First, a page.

Doing Exercise Research Online - 6 Key Questions to Ask Yourself

Updated: Aug 29

Exercise is a rising priority for people passed the age of 40. The key drivers of health and fitness can range from weight loss, maintaining fitness levels, and being able to live an active lifestyle with a more enjoyable and thriving quality of life. '


With this rise of online searches for advice on health, fitness, and exercise, the sheer amount of information available on Google, YouTube, and Social Media can be overwhelming and lead to dismay and inaction rather than progress in your health.


On Google and Youtube, you can expect to come across a huge library of resources, exercise ideas and fitness tips. You simply cannot scroll through any social media without seeing at least one fitness-related post. With over 180 million users using #fitness on Instagram and Facebook, you can always find information to answer a fitness and exercise questions.


While these may all be valid tips (I'm being generous here), it is essential to have an appropriate filter to determine which ones are relevant to YOU.


Today we'll go through several questions you can ask yourself when you see exercise, strength and fitness tips online.


Do I have full range of motion?

Before attempting a new exercise suggestion, do a thorough check of the concerned muscles and joints to see whether you can execute the full motion without limitations. Pay careful attention to technique and form while you're evaluating your range of motion. If you identify any stiffness or find yourself unable to perform the full range of motion with a joint, muscle, or movement, then you must consider that before adding the exercise to your routine. Let us know if you are interested in a FREE 2-minute range of motion assessment guide.


Do I have any limitations?

During your ROM check, see if you can spot any limitations from the movement or from the concentric, eccentric or isometric position. If you're returning to exercising after a break or injuries, you may want to be more mindful of the limitations placed on your body as a result of the break. With some exercises simply getting into the right position can be a limitation. Some exercises can lead you to identify ranges or positions that you find uncomfortable. It is best to exercise within the bounds of your limitations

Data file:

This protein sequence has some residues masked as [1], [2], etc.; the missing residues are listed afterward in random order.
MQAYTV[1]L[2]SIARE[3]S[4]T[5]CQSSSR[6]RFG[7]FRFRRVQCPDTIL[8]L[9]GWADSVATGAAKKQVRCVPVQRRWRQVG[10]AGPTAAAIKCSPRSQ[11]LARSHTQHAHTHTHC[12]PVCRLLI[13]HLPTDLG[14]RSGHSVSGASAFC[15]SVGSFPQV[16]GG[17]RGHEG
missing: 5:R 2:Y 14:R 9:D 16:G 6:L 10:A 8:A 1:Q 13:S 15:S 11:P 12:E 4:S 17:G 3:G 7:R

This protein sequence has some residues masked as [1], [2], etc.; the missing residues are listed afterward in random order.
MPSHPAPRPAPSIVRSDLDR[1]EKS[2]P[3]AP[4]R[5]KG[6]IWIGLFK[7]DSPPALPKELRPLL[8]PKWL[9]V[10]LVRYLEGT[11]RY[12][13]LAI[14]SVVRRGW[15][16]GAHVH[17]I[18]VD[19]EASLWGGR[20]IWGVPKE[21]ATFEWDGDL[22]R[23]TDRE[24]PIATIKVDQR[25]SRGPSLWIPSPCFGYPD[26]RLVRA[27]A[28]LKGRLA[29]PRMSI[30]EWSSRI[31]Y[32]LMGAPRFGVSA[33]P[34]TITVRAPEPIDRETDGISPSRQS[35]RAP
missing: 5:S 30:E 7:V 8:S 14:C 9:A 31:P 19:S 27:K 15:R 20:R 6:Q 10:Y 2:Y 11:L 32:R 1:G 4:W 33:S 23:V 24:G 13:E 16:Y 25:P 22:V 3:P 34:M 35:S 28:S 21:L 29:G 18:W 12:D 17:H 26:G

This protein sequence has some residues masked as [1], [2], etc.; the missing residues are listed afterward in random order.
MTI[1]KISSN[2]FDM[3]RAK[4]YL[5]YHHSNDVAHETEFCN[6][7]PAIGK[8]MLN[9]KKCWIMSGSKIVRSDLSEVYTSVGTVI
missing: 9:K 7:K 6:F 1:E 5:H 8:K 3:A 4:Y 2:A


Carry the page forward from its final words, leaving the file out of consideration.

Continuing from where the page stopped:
Can I do this correctly without added resistance?

Try doing the exercise without any additional weights or load. Better yet, dissect the exercise into different phases and assess how you're able to perform them. Then add resistance and run through the movement and exercise with caution. It is important to pay full attention to how your muscles feel when you're going through each phase of the exercise.


Is it causing me unnecessary pain or discomfort?

Make sure you quickly acknowledge if any part of the exercise or movement leads to pain or stiffness. A common misconception when trying a new exercise is to ignore any pain because it "must be part of the workout" or "is targeting a muscle in a new way." While your muscles should get stimulated and feel resistance, any kind of unwelcome pain should be an immediate sign to stop and seek help or more information.


Is there a different way to do this?

If you're finding that the exercise or movement is harder to do due to stiffness, pain, or injury, seek out variations to the exercise or movement that accomplish the muscle activation that you're aiming for.


Ask the big question: Is this helping me accomplish my goals?

Finally, the big question you should always ask yourself with exercise recommendations is: Will this help me accomplish my larger goals? you may have started exercising and strength training to serve a bigger purpose and live a more thriving and pain-free life. However, each exercise you add to your program must be strategically added to measurably inform you whether you're on the right track. Measuring your progress quantitatively and qualitatively is essential to maintain your exercise program and your motivation.


Exercise is not just a series of movements put together. It is a strategy toward a healthy, pain-free, active lifestyle. Make sure your exercise program is the right strategy for you and your goals. The best way to remove the guesswork when considering exercises and exercise programs is to speak to an exercise professional about how new tips and suggestions fit well for you.



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